10 Key Characteristics of a Highly Successful Entrepreneur

When it comes to starting your own business and pursuing your dream of becoming an entrepreneur, it can be advantageous to go all in and embrace the flexibility of finally quitting your day job.

Keep in mind, though, that it takes a special kind of person to take the business world by storm: a person who has cultivated the key characteristics of entrepreneurial success.

People with these characteristics are likely to succeed, whereas people without them have difficulty moving forward with even the most brilliant business ideas.

These characteristics of an entrepreneur are so important that I’ve decided to cover all 10 of them in detail so that you can start your business with your best foot forward.

1. Successful Entrepreneurs Practice Discipline

Plenty of business experts claim that you can’t get anywhere as an entrepreneur without vision or creativity, but that’s simply not the truth. Instead, the one quality that no entrepreneur can be successful without is discipline.

To build an idea into a business, you have to have the discipline to spend time slogging through the least fun parts of running a business (like the bookkeeping), rather than taking that time to do something fun.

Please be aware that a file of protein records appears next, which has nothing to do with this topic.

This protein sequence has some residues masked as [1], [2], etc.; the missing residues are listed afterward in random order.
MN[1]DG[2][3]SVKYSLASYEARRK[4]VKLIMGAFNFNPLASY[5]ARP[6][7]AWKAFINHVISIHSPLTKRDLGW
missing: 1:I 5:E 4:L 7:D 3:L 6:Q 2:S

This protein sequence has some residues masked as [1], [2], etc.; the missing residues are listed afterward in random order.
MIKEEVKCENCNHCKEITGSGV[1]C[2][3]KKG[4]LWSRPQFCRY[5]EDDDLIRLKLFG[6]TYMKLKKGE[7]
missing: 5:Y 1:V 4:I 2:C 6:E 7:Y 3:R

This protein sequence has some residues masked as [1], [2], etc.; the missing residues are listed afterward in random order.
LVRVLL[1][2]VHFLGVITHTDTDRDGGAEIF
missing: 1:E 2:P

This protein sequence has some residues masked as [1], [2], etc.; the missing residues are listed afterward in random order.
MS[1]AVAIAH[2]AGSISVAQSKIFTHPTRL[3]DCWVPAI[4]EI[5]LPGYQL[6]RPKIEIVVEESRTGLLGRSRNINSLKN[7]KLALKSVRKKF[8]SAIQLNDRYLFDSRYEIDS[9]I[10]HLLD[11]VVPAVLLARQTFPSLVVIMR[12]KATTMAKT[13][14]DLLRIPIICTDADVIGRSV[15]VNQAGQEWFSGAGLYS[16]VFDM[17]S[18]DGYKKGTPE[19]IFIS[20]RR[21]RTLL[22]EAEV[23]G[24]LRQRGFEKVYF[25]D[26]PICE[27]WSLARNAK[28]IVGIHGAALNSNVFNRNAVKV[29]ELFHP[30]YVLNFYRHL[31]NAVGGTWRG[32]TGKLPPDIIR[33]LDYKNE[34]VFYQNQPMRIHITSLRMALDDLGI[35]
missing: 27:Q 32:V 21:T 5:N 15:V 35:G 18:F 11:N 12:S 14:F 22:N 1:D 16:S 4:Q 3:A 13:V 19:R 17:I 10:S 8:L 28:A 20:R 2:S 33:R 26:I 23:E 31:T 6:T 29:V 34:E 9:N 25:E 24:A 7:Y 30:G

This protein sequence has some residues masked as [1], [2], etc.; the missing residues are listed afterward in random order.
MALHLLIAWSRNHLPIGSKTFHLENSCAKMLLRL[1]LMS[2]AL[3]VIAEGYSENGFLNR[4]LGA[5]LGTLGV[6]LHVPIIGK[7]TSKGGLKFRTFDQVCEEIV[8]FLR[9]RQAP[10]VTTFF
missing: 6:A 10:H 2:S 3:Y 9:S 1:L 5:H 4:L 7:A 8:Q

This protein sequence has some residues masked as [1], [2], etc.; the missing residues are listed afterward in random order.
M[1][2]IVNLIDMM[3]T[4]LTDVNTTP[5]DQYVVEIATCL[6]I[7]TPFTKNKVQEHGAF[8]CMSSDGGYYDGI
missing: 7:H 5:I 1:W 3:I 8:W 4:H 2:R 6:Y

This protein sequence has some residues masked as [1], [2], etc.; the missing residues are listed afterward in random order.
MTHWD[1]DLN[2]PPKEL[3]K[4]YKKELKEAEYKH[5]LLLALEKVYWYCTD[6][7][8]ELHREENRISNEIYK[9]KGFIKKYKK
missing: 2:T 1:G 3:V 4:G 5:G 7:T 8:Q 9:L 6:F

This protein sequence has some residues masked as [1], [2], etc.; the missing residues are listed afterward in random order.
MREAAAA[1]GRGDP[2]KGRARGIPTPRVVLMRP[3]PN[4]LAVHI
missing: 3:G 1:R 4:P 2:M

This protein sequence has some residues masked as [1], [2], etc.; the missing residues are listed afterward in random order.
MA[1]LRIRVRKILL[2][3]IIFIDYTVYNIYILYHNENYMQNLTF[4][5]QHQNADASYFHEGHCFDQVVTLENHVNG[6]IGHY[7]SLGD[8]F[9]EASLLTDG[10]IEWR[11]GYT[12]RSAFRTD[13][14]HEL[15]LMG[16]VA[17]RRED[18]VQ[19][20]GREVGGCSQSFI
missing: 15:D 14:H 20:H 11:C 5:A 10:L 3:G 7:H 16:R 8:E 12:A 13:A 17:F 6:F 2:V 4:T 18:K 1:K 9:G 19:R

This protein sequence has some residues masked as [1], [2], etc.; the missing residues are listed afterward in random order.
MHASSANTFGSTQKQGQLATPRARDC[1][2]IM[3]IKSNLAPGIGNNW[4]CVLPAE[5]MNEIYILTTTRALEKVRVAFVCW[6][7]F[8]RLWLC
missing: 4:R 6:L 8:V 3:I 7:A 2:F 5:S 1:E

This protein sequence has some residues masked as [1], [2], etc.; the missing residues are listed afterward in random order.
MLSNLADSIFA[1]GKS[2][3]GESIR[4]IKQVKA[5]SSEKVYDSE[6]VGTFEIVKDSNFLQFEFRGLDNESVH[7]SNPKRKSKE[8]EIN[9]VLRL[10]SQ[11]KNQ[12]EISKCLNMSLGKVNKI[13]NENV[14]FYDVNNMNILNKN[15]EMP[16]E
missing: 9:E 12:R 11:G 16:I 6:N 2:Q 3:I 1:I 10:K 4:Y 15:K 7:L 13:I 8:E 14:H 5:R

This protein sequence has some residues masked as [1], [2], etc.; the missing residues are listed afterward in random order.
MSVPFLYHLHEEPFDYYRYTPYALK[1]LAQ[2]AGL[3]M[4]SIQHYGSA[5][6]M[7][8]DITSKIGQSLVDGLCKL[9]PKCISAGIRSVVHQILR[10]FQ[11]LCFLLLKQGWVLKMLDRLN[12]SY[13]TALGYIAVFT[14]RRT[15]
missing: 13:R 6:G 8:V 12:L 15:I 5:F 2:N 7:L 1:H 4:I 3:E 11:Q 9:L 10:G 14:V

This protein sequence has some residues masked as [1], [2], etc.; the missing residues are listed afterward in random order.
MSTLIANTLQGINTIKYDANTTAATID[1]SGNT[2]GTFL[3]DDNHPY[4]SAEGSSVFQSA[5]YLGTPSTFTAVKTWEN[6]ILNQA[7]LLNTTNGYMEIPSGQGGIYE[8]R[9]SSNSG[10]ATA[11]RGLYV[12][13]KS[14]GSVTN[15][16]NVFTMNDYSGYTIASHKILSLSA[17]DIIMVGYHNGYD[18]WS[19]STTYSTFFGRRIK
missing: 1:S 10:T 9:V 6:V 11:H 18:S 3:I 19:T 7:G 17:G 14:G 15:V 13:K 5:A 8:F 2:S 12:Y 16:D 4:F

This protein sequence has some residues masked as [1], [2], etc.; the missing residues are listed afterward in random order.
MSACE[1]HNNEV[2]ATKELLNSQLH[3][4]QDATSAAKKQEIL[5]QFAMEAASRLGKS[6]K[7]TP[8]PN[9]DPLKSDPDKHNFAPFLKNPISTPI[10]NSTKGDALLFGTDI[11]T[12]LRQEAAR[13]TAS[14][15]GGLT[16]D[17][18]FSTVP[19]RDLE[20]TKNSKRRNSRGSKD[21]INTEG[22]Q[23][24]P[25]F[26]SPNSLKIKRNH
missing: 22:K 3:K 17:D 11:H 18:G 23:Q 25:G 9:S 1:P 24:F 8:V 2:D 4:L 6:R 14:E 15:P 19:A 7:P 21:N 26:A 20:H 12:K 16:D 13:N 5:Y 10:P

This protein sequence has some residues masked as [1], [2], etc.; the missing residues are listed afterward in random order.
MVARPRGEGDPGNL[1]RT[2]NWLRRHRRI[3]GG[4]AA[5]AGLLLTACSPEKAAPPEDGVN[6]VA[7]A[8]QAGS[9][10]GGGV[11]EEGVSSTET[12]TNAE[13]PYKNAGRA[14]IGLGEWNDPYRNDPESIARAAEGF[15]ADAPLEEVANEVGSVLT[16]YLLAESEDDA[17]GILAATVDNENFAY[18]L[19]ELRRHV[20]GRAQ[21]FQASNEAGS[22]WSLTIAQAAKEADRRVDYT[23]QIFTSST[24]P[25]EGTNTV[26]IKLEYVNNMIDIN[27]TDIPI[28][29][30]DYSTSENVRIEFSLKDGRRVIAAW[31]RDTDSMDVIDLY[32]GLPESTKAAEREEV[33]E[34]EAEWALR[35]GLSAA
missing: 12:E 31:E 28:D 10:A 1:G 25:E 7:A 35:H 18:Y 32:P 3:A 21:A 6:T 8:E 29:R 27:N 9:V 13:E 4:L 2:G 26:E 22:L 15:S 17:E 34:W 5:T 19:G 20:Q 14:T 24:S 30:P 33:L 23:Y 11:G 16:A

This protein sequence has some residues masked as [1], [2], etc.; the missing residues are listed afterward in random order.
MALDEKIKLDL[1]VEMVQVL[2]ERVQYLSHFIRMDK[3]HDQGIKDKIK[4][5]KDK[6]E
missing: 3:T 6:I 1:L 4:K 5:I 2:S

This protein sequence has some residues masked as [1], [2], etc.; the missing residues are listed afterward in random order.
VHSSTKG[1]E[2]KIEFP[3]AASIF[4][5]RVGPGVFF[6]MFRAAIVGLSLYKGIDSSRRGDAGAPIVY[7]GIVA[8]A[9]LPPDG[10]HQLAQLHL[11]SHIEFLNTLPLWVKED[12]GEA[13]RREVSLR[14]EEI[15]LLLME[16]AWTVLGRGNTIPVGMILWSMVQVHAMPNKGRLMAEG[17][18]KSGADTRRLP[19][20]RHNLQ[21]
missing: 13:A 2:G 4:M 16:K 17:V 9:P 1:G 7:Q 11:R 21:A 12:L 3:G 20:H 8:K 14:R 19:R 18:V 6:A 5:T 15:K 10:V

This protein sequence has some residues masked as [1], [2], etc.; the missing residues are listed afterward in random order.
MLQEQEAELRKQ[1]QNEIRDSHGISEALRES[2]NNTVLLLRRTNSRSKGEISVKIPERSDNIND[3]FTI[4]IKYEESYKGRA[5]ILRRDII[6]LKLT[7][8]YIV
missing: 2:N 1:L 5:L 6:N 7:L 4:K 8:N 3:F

Andrew Carnegie, one of the most financially successful Americans of all time, grew up working dull and difficult jobs in factories. Despite going to bed hungry some nights, he continued doing his best work. He was eventually hired by a railroad company and continued to move up the ladder until starting his own successful businesses. Carnegie is a fine example of an entrepreneur dedicated to discipline and hard work. He truly earned his dreams of prosperity and success.

When you’re the boss, there’s no one to keep you at work except yourself — and there’s no short-term consequences for skipping out early.